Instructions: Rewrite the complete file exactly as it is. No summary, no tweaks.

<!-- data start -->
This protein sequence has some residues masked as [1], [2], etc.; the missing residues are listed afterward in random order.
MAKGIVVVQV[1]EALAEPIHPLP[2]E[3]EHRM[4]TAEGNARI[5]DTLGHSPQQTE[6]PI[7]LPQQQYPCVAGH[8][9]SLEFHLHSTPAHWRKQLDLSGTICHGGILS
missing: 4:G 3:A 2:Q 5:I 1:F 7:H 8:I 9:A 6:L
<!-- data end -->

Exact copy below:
This protein sequence has some residues masked as [1], [2], etc.; the missing residues are listed afterward in random order.
MAKGIVVVQV[1]EALAEPIHPLP[2]E[3]EHRM[4]TAEGNARI[5]DTLGHSPQQTE[6]PI[7]LPQQQYPCVAGH[8][9]SLEFHLHSTPAHWRKQLDLSGTICHGGILS
missing: 4:G 3:A 2:Q 5:I 1:F 7:H 8:I 9:A 6:L